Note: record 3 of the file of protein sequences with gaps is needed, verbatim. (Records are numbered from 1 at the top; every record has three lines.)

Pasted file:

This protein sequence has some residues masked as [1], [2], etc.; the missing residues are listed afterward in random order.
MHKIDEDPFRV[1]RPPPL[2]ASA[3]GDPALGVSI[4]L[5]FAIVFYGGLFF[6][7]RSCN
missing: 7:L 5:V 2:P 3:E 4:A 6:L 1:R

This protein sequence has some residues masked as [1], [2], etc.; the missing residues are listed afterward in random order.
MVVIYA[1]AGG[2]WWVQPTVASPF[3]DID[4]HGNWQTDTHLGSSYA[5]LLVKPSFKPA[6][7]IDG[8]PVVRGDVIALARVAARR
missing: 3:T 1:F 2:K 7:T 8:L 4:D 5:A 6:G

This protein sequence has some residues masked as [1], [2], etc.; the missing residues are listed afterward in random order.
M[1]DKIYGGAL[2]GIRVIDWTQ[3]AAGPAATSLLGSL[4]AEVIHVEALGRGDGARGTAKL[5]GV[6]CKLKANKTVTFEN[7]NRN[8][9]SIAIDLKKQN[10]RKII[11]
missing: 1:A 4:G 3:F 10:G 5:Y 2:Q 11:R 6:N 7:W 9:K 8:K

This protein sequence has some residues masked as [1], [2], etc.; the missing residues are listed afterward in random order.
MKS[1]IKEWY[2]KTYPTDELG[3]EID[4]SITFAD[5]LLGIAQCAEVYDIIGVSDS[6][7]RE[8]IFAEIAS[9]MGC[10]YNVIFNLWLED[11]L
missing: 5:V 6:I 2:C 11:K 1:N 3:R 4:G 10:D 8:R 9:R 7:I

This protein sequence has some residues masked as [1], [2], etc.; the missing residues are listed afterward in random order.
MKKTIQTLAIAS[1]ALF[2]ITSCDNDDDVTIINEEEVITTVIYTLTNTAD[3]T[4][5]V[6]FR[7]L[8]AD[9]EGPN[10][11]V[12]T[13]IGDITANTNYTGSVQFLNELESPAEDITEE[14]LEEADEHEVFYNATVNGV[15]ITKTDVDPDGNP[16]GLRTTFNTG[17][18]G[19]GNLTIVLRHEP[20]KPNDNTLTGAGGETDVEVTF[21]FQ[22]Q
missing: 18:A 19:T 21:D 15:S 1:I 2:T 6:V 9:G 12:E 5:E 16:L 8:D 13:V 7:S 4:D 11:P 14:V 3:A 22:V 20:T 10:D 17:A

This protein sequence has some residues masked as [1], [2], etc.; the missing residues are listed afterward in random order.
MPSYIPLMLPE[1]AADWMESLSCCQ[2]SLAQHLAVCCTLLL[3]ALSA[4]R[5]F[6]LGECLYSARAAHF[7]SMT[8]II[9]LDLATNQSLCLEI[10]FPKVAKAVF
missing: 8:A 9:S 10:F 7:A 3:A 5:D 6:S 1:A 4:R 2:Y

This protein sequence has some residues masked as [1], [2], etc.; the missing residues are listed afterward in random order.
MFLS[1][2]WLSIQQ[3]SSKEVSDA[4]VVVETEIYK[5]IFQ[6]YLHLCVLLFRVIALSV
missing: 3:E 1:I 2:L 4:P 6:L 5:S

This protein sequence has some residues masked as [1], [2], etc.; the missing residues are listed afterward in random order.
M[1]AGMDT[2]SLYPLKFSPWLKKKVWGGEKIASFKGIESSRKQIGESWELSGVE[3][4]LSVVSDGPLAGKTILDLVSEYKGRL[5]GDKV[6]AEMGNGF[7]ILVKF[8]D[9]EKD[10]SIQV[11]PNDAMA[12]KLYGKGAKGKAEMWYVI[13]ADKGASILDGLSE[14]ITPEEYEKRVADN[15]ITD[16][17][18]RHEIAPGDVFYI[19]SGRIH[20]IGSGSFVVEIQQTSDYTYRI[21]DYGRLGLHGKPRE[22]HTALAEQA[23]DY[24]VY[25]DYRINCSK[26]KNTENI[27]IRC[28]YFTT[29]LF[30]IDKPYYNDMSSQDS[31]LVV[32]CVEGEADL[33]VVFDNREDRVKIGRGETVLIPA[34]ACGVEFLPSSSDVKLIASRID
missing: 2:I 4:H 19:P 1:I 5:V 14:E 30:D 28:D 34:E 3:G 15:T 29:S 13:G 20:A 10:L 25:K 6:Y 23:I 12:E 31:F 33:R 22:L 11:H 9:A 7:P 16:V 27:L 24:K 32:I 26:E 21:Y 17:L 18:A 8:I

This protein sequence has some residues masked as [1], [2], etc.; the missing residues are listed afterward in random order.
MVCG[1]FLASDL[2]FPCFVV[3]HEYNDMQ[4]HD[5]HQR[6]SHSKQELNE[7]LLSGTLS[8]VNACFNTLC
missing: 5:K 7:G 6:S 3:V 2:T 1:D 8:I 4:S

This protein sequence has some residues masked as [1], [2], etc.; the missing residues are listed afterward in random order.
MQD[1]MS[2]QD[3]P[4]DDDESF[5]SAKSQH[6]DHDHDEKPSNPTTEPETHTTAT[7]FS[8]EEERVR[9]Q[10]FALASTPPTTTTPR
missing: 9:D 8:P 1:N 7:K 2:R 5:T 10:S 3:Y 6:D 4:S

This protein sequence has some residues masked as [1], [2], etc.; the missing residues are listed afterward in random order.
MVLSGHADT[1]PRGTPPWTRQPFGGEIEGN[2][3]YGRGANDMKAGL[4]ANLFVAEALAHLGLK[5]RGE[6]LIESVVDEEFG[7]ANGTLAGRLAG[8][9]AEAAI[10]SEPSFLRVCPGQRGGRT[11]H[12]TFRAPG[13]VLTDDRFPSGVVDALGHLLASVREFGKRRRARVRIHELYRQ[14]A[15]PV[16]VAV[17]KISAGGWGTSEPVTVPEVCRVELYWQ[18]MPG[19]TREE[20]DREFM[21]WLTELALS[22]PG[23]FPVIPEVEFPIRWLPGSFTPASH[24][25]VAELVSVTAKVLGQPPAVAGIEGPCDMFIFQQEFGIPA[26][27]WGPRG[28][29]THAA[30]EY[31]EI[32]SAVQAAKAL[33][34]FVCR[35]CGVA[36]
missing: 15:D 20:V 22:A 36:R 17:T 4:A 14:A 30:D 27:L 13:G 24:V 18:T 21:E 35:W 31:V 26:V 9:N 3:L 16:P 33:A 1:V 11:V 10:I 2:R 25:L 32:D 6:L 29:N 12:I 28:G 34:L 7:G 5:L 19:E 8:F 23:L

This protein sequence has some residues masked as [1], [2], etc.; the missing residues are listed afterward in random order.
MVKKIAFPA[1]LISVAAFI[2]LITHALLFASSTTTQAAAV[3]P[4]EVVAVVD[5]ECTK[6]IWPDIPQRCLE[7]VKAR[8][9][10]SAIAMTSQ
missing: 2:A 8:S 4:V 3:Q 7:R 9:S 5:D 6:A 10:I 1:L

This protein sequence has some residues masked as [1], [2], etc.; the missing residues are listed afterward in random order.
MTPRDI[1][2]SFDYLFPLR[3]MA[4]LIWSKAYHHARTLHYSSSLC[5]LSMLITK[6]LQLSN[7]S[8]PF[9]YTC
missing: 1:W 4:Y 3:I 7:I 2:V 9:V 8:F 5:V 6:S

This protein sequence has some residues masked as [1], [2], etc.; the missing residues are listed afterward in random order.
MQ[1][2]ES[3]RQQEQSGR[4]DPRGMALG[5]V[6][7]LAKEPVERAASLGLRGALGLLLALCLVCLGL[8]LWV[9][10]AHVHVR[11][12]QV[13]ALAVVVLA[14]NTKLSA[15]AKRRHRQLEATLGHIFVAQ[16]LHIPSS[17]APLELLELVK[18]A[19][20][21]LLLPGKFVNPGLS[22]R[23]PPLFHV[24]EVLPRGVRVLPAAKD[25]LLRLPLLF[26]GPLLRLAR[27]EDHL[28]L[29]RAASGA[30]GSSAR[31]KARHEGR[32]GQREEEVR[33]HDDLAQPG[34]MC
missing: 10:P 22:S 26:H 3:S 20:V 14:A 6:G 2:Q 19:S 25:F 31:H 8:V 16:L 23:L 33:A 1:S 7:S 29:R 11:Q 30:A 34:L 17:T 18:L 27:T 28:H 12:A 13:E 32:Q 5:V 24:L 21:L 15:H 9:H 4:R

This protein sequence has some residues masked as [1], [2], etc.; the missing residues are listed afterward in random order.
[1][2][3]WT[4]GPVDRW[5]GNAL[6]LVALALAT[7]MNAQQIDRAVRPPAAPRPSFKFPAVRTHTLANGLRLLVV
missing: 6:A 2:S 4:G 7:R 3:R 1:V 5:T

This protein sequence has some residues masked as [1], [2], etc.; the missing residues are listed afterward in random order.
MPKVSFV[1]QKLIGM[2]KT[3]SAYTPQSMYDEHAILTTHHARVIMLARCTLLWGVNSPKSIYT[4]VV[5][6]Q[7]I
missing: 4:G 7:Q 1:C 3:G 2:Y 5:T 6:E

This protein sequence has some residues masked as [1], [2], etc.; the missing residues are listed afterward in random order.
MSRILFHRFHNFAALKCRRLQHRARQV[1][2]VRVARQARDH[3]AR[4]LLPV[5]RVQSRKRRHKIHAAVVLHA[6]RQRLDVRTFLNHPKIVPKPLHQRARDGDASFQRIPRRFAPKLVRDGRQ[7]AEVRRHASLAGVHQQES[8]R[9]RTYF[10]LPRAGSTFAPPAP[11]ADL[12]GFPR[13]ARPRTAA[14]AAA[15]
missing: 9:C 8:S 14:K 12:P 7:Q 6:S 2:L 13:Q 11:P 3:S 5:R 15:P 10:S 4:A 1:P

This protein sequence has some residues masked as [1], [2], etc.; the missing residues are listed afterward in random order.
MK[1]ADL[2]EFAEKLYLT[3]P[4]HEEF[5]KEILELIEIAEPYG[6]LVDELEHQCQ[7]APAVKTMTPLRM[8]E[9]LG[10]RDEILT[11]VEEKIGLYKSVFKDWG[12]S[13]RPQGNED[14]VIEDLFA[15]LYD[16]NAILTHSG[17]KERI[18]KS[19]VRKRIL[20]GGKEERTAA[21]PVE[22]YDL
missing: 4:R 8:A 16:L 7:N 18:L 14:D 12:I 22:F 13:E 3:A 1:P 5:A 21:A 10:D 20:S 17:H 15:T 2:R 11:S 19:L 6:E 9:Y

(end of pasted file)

This protein sequence has some residues masked as [1], [2], etc.; the missing residues are listed afterward in random order.
M[1]DKIYGGAL[2]GIRVIDWTQ[3]AAGPAATSLLGSL[4]AEVIHVEALGRGDGARGTAKL[5]GV[6]CKLKANKTVTFEN[7]NRN[8][9]SIAIDLKKQN[10]RKII[11]
missing: 1:A 4:G 3:F 10:G 5:Y 2:Q 11:R 6:N 7:W 9:K 8:K